I am a great believer in ways that we can understand ourselves and others. Our wiring is unique and tests such as Strength Finders, Disc and other means of evaluating ourselves and others help us understand who we are and why we react and respond the way we do.
One of the most powerful ways to understand others, however, is not found in a test but in taking the time to listen to and understand their personal story. Our story defines much of who we have become and a great deal regarding our world view.
Let me illustrate with a synopsis of my own story. I am the second of ten children, raised in Hong Kong as my parents were missionaries (my father a medical missionary), went to an international school with kids of 22 different nationalities and my first 15 years were defined by an international world view. My parents were strict and fairly legalistic in their faith - and expectations of me. As a child I had the run of Hong Kong, a port city and we regularly had people from all over the world at our dinner table. For several years I assisted my father in surgery as they did not have enough trained assistants.
There have been many more years of story since them but you can imagine how much of who I am today was formed in the years I lived in Hong Kong. It explains my love of foreigners, my love of the world, a global world view and an innate need to travel. I am one of those folks called a "third culture kid." Our family of origin stories leave a stamp on our lives that is long lasting.
Beyond our childhoods which leave an indelible imprint on our lives for good or ill there are the seminal moments of life that change us and mold us. Deaths of those we love, marriage or divorce, children, jobs and job losses, personal illness. No serious event in our lives leaves us untouched in some way or our life perspectives the same.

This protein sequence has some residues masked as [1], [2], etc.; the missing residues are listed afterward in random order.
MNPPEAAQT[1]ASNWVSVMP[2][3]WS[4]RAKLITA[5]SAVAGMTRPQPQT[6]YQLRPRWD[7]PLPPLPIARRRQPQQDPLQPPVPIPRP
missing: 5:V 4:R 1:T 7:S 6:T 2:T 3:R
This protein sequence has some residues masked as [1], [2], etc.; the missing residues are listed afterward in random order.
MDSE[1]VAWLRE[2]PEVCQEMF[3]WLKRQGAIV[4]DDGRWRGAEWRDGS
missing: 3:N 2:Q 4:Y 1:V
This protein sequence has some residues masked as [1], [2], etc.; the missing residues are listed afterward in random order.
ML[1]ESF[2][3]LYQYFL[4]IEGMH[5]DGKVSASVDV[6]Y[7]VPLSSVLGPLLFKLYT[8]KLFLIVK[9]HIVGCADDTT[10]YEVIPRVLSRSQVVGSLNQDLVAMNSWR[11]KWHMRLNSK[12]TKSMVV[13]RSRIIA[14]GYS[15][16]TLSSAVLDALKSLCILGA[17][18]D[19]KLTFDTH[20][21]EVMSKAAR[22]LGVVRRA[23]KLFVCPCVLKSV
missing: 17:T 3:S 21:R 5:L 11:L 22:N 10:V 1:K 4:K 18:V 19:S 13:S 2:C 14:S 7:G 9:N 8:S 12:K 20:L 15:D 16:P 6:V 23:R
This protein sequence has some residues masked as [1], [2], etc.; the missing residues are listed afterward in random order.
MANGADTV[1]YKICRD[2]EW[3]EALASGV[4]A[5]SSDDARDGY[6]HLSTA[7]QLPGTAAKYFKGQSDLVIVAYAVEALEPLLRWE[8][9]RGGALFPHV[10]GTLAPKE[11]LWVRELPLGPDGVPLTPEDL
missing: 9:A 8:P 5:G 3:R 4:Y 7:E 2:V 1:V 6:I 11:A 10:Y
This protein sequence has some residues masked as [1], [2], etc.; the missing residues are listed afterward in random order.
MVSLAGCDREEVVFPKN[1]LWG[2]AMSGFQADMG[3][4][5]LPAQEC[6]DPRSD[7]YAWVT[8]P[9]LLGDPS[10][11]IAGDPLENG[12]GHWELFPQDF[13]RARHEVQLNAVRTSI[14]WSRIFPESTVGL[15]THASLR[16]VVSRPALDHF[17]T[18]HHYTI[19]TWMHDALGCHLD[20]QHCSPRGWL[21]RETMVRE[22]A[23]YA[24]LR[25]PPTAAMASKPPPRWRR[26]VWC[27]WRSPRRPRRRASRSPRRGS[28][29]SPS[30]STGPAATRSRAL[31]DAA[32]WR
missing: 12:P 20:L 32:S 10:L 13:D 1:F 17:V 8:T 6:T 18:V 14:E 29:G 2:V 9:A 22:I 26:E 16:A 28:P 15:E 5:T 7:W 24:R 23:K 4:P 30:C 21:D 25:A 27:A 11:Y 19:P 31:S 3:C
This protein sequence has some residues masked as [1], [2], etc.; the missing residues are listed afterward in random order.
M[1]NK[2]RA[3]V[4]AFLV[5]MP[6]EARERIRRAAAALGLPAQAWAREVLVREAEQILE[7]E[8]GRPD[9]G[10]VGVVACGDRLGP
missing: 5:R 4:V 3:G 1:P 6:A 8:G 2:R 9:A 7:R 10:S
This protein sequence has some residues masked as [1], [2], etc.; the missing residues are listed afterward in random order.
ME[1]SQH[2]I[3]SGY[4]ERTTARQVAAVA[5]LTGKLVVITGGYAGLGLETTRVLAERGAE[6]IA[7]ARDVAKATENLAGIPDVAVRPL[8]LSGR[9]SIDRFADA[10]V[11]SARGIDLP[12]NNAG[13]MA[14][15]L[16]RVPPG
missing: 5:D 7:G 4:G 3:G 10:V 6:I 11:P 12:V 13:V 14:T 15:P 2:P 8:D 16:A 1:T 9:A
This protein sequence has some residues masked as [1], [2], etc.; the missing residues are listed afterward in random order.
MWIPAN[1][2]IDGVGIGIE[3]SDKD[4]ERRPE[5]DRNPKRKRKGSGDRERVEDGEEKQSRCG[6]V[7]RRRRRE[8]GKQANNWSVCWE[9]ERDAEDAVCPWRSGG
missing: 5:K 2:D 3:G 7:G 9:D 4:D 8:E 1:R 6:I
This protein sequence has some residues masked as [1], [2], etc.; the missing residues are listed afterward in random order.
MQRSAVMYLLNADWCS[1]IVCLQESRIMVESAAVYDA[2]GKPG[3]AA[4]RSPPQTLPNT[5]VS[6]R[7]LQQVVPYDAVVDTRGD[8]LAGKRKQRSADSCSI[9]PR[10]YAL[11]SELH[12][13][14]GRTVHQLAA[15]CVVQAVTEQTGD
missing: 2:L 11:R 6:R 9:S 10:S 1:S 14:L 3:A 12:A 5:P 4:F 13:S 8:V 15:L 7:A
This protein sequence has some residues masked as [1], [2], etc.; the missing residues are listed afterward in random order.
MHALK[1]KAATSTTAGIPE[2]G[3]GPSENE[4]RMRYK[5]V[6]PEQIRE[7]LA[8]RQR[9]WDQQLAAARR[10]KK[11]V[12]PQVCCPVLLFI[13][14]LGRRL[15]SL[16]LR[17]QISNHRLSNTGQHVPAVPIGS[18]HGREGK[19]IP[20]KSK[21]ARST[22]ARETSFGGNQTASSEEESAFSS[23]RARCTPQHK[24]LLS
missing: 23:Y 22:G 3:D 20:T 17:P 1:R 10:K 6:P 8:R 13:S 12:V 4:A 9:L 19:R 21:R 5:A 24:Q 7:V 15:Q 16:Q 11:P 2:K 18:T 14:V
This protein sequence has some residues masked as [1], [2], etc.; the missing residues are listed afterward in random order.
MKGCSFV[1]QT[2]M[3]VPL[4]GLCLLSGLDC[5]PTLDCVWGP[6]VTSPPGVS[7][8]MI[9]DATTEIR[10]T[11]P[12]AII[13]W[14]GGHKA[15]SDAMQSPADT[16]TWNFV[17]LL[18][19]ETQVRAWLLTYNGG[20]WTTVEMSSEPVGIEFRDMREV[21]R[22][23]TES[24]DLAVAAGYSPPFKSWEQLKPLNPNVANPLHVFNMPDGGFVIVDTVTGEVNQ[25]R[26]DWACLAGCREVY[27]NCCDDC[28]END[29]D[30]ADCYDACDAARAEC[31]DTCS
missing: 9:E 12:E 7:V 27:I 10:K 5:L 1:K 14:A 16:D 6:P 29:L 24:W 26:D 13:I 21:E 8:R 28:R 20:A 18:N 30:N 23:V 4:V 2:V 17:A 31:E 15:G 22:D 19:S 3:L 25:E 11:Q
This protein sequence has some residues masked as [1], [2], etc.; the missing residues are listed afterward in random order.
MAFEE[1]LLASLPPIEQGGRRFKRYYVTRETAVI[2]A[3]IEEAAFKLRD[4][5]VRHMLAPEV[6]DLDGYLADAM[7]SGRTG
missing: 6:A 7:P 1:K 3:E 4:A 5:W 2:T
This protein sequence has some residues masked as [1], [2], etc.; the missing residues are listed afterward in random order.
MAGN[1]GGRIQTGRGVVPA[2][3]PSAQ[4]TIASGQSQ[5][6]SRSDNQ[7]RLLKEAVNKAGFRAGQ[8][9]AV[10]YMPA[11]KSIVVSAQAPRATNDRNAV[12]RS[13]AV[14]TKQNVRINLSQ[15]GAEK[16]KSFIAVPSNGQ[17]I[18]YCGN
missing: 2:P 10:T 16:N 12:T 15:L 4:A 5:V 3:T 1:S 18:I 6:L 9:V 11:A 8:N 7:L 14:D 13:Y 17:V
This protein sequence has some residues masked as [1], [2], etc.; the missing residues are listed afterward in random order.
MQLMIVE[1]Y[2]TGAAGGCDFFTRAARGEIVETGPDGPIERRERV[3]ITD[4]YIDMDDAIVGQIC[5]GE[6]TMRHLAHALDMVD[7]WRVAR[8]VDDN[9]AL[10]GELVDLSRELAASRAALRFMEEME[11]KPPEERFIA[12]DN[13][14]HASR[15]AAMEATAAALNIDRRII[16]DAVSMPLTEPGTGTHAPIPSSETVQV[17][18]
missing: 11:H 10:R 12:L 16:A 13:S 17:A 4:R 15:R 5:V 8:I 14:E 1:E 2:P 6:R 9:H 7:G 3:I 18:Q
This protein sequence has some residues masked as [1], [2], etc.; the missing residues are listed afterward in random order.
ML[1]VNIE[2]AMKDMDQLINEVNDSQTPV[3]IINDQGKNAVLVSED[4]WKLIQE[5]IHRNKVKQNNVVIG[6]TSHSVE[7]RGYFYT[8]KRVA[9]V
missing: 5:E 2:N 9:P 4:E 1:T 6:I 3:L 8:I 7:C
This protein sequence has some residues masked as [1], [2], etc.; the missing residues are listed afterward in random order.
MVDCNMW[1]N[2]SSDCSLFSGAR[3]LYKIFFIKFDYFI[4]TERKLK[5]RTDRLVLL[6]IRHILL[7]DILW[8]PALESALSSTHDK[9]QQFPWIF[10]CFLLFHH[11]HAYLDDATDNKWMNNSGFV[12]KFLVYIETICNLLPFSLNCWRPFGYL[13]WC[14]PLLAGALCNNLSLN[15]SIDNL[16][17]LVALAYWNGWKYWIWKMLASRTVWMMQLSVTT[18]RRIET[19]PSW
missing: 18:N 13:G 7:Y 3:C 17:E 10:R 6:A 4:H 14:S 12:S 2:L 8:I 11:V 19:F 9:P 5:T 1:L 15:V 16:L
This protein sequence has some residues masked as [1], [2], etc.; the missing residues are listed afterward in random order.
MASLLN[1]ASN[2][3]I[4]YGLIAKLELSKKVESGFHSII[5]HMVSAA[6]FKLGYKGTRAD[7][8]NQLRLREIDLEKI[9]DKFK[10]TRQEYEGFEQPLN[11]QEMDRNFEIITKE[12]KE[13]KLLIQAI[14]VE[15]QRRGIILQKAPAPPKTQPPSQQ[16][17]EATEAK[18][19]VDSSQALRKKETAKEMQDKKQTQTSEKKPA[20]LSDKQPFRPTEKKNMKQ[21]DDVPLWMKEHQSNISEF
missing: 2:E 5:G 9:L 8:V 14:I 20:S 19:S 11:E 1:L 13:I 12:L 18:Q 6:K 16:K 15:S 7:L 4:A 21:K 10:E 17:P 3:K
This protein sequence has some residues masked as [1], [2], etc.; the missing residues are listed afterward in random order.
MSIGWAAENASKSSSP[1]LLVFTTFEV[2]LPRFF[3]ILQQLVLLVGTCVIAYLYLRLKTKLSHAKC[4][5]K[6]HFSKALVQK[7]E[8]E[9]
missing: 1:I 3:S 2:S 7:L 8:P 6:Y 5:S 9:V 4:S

Furthermore, the events that have molded me give me the ability to empathize with others, even though their particular story lines are not mine. That common bond of empathy and understanding shapes a deeper relationship between two individuals. And, if you think deeply about their story lines you gain valuable insight into those things that have molded them, their attitudes and reactions to situations they face.
Because people usually love to tell their story, questions about their lives, sensitively asked in an informal setting is rarely a problem. People like to be understood and hearing their story gives them value and mutual insight. Perhaps the greatest impediment is our own busyness which keeps us from interacting over deep things.
Take the time to share stories and listen deeply. It will help you to understand and appreciate those around you.
Helping individuals and organizations go the the next level.
TJ Addington can be reached at email@example.com.